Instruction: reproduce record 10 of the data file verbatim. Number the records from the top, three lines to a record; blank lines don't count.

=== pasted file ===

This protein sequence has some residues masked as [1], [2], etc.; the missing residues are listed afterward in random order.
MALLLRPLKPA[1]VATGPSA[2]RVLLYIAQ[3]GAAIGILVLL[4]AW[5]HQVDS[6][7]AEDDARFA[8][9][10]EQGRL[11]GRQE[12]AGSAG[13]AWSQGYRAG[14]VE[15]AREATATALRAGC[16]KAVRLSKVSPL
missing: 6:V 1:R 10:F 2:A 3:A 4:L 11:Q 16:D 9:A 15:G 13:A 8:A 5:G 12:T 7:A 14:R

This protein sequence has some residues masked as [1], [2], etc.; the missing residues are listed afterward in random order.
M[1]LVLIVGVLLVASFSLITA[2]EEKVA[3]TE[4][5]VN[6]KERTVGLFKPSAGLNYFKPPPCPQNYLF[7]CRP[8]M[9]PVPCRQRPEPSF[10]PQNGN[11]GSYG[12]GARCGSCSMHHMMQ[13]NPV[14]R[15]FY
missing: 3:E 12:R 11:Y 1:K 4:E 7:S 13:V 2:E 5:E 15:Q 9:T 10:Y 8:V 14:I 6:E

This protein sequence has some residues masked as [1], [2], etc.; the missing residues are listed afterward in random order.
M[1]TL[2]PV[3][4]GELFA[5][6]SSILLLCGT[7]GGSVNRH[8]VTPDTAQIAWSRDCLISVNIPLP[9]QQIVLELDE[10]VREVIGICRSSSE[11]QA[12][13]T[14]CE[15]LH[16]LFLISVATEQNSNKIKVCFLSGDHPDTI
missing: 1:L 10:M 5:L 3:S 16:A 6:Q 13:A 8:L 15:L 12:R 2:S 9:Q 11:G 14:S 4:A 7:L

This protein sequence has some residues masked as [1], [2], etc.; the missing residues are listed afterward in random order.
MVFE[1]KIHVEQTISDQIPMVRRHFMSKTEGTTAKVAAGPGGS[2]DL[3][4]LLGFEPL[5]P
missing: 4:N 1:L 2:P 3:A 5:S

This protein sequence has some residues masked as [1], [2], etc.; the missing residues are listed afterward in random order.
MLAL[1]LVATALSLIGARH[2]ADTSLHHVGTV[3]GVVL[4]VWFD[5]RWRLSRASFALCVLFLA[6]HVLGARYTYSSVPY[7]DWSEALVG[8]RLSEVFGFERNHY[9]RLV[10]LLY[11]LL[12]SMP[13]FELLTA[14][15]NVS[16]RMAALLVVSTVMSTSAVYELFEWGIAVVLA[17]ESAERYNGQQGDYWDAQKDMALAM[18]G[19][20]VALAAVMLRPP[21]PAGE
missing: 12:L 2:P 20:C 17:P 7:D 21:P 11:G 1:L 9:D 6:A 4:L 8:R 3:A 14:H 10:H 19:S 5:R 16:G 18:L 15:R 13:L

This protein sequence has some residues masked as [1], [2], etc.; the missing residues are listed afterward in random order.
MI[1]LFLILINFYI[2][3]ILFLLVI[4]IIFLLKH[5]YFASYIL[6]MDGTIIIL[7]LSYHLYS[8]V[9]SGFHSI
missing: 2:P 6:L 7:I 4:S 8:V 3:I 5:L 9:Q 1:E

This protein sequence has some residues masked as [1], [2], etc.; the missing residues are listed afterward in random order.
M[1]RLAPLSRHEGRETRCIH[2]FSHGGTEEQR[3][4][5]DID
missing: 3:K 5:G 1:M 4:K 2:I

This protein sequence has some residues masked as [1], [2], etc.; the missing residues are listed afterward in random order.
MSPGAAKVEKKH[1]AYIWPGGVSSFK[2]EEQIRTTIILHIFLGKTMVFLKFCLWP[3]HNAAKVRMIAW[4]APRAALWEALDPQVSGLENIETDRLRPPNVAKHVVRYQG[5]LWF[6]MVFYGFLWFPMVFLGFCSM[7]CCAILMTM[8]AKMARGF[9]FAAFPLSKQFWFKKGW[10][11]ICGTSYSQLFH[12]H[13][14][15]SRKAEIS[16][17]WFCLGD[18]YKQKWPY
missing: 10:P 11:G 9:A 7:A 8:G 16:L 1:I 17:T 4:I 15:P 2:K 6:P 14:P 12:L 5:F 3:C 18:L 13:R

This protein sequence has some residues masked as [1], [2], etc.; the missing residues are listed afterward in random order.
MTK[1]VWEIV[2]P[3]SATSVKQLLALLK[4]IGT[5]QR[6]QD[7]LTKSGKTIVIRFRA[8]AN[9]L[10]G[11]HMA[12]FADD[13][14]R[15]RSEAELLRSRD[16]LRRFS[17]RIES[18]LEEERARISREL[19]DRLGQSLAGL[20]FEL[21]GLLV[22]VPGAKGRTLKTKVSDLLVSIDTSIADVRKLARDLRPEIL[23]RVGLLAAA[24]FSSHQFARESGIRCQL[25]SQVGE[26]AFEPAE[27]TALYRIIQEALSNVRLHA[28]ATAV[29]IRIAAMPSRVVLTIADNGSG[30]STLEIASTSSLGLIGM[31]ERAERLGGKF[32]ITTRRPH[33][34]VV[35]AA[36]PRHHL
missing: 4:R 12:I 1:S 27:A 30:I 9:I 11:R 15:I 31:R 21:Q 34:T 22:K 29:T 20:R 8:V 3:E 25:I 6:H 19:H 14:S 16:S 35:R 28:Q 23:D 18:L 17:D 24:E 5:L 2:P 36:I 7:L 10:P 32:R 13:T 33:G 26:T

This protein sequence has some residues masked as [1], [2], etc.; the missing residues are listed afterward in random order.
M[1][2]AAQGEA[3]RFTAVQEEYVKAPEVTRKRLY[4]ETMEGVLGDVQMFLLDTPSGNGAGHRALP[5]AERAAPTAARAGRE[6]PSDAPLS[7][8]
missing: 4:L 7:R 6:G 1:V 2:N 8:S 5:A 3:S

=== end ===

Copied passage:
This protein sequence has some residues masked as [1], [2], etc.; the missing residues are listed afterward in random order.
M[1][2]AAQGEA[3]RFTAVQEEYVKAPEVTRKRLY[4]ETMEGVLGDVQMFLLDTPSGNGAGHRALP[5]AERAAPTAARAGRE[6]PSDAPLS[7][8]
missing: 4:L 7:R 6:G 1:V 2:N 8:S 5:A 3:S